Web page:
Review: LG G Flex
Jan 30, 2014, 10:30 AM by Eric M. Zeman
The LG G Flex is a curiosity with its curved design. This phablet-sized Android smartphone offers plenty to like, but it manages to fall flat in a few areas. Phone Scoop looks at both the AT&T and Sprint models in this full report.
Is It Your Type
The LG G Flex, one of the first curved and flexible smartphones, is a big, bold statement. The device strays from traditional design with its unique shape and features. If you're the sort who likes to take risks, the G Flex may be for you. Here's why.
I had strong reservations about the G Flex's curved design heading into this review. I was worried the shape would come across as a gimmick, and the size would make it unwieldy. After using the device for a while, I've come to the realization that some of my fears were unfounded. Instead, I've discovered entirely new reasons to question LG's thinking.
The G Flex is a very big phone. It's larger than Samsung's Note 3, but a hair smaller than the HTC One max. The size puts it in the phablet category and necessitates two-handed use. It's all but impossible to use with a single hand. As far as looks go, the G Flex isn't bad. From certain angles, it is hard to tell the device is curved at all. The front face is clean and free of clutter-y buttons. The curved sides have a two-toned look thanks to differing shades of gray. The back is a wasteland of glossy, fingerprint-collecting plastic. Despite the curve, the G Flex looks rather plain.
The device has a curved shape that LG claims helps fit the human body better than a flat phone does. Does that claim really hold up? Yes and no. When used as a phone, there's no question that the microphone is a bit closer to your mouth. I'd put the distance at about an inch closer when compared to a similarly-sized phablet. Does this lead to improved call performance? Not as far as I could tell. The G Flex feels awkward to press up against your cheek thanks to its size. The Flex is very wide, which makes it hard to grip tightly. It's also fairly thick, or at least thicker than competing devices. The curve does not make it any easier to hold or fit in your hand better - any such claim is a load of bunk.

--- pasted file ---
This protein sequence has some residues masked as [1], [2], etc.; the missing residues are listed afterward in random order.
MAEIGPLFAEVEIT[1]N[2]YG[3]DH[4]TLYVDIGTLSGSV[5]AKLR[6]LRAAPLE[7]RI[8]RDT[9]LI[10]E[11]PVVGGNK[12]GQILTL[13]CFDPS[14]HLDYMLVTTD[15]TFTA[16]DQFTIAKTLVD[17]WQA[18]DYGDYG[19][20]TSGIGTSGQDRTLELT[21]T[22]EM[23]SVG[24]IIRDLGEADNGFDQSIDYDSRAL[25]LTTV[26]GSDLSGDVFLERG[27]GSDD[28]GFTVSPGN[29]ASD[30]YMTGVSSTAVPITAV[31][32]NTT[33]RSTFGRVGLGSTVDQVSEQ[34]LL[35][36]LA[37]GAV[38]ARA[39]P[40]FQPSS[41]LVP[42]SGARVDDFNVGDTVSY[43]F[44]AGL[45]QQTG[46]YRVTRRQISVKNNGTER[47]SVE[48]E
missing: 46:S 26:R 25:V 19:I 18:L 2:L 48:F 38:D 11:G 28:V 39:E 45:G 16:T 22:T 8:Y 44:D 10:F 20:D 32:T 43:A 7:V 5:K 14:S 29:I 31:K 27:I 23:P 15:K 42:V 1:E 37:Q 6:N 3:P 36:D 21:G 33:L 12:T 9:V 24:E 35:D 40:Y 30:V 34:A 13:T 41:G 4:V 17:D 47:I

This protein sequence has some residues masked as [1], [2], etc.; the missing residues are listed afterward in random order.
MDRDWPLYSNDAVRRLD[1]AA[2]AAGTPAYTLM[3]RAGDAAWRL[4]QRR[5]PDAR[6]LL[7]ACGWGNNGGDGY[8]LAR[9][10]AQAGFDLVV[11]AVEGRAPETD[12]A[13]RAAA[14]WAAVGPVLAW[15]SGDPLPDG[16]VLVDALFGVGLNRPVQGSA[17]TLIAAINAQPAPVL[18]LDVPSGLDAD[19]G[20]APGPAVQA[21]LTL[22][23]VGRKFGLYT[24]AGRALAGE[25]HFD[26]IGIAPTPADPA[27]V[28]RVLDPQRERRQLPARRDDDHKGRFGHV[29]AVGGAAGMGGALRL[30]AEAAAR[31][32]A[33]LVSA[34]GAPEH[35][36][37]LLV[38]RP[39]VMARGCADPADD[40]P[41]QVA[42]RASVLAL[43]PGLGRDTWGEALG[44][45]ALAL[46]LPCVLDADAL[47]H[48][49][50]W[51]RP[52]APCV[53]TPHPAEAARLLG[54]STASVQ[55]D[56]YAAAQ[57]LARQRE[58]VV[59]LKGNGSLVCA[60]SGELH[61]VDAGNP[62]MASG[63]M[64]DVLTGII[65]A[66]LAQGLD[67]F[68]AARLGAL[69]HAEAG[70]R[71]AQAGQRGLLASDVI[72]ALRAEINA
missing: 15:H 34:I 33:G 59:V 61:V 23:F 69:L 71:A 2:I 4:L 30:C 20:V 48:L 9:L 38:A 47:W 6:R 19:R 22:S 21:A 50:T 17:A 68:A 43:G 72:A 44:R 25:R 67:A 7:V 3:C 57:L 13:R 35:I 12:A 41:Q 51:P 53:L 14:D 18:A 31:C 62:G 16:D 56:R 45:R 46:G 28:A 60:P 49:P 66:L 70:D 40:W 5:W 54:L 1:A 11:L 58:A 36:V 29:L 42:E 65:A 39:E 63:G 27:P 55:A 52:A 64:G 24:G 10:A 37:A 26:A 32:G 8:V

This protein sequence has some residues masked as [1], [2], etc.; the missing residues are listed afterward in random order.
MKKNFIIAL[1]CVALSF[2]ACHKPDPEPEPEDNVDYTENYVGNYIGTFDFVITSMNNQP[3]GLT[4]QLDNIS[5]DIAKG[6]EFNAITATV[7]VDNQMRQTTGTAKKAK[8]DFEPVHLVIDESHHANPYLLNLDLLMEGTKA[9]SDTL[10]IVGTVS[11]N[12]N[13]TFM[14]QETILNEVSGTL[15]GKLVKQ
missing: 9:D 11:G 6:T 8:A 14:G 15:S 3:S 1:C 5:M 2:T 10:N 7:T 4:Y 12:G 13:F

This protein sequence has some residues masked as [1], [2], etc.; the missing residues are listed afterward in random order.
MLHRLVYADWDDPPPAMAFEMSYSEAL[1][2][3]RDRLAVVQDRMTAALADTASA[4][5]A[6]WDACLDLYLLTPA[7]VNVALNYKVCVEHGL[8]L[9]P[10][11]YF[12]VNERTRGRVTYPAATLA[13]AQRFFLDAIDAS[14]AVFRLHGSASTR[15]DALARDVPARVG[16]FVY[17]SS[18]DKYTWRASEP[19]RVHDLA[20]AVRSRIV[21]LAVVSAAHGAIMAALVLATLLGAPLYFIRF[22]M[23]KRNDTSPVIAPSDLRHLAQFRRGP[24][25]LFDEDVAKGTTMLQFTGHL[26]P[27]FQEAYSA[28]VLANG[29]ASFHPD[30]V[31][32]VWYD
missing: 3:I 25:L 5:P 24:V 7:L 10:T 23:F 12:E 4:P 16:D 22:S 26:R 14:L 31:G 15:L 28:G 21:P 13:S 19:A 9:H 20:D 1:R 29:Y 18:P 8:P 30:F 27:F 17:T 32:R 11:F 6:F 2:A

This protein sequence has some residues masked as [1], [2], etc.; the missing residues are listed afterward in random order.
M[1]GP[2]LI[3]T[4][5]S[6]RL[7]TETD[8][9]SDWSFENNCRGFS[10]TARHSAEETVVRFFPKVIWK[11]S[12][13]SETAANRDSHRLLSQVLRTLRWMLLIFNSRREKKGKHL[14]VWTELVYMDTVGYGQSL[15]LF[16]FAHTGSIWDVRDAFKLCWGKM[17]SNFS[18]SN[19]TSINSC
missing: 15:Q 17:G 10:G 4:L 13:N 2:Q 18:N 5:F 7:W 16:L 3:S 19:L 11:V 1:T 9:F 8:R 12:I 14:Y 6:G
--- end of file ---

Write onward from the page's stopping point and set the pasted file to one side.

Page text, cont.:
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I was worried that putting the G Flex in my pocket would be uncomfortable. As long as the screen is facing your leg, the G Flex is surprisingly pleasant to stuff into your pocket. I mean, it's still a huge phone, but the curve does help a little bit. (It is worth point out that I'm 6'1" and 200 pounds. People who are smaller than me may find the phone isn't as comfortable in their pockets.) The same goes for stuffing it in your back pocket (as long as the screen is facing your rear-end). Despite the flexibility of the G Flex, I wouldn't recommend sitting with it in your back pocket. The curve definitely does not help when the device is placed on a flat surface, like a table or desk. The G Flex wobbles when you trace your finger up and down the screen, which can make it harder to type messages or browse through apps.